Florida attorney general distributing free Child ID kits to parents of kindergartners throughout state

Approximately 250,000 Child ID kits will be provided to all Florida school districts for distribution to parents of kindergartners

The state of Florida is launching a major safety initiative aimed at helping parents or guardians quickly present information to law enforcement should a young child go missing.

Last week, Attorney General Ashley Moody announced the parents of every kindergartner in the state will receive a free Child ID kit to keep in their home.

Working with the National Child ID program, Moody said the kits are low-tech tools that help parents record and safely store important information about their children in one place in case an emergency arises.

"As a mother, I truly hope no parent ever needs to utilize the kit—but should a child go missing, it could prove vital in helping law enforcement and the public in their search," Moody said.

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Florida Attorney General Ashley Moody announces Child ID kits will be distributed to every parent with a kindergartner in the state.

Florida Attorney General Ashley Moody announces Child ID kits will be distributed to every parent with a kindergartner in the state. (@AGAshleyMoody/Twitter)

Moody said approximately 250,000 kits will be provided to all Florida school districts for distribution to parents of kindergartners in public, private and charter schools.

Once received, the parents can utilize a kit by collecting information about their child, such as physical characteristics, photographs, fingerprints and DNA, that would be valuable to authorities should the child ever go missing.

According to the National Child Identification Program, more than 800,000 children go missing in the U.S. every year – which breaks down to one every 40 seconds. The Florida Department of Law Enforcement said more than 25,000 incidents involving missing children were reported to agencies across the state in 2021.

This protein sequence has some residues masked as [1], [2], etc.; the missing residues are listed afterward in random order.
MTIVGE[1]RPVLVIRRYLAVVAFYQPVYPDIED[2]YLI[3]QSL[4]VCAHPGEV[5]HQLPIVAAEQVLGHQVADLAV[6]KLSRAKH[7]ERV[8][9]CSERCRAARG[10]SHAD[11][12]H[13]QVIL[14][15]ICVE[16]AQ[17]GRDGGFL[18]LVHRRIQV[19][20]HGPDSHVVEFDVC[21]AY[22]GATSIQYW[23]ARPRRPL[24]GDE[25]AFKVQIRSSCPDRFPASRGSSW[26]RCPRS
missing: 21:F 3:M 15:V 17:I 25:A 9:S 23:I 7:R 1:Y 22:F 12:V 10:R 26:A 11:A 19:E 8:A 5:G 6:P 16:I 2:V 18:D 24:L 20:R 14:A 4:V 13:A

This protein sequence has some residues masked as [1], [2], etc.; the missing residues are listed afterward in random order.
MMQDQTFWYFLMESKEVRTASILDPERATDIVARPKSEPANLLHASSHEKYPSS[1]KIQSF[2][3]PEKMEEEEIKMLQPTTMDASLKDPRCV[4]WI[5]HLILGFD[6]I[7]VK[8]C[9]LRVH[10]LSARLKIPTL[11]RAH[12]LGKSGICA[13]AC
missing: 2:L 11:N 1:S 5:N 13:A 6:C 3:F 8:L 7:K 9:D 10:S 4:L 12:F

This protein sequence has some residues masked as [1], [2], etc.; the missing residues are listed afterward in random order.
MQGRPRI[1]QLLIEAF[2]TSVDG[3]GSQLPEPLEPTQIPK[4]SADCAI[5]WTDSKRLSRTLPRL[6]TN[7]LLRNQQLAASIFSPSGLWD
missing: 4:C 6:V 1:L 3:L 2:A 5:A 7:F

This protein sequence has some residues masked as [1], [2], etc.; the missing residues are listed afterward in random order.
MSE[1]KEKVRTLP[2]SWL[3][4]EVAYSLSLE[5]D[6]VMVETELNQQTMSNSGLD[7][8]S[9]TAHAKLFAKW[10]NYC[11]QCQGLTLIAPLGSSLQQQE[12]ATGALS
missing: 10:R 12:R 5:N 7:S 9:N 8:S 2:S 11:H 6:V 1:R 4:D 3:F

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A look at the instructions parents will receive in the Child ID kit for capturing their child's fingerprints.

A look at the instructions parents will receive in the Child ID kit for capturing their child's fingerprints. (National Child Identification Program)

Florida Sheriffs Association President and Hernando County Sheriff Al Nienhaus added "there is no such thing as being over prepared when it comes to the safety and wellbeing of our children."

"With a child going missing every 40 seconds in America, we must all be ready for worst-case scenarios," Nienhaus said. "God willing, law enforcement will never need to see your Child ID Kit, but the National Child Identification Program allows families to be proactive with their at-home kit in case of an emergency."

National Child ID Program Executive Director Kenny Hansmire stated Moody is "taking major steps" in leading the charge to protect Florida's children by launching the program and distributing the kits.

"This is a gift of safety from the AG's office. It does not go into a database," Hansmire said. "We hope to God it's never used, but if [parents] ever need to turn it over to law enforcement, we want them to have it."

A person demonstrates how to leave a fingerprint on a card provided in the National Child ID Program's kit.

A person demonstrates how to leave a fingerprint on a card provided in the National Child ID Program's kit. (National Child ID Program)

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The launch is a joint effort between Moody, Hansmire, Nienhaus, NFL Hall of Fame linebacker Derrick Brooks, and representatives from the Department of Education, Florida Association of District School Superintendents, and Florida Association of School Resource Officers.

In launching the program, Florida joined 24 other states in the U.S. already working with the NCIP. The organization reports more than 81 million kits have been distributed in all 50 states over the past 25 years.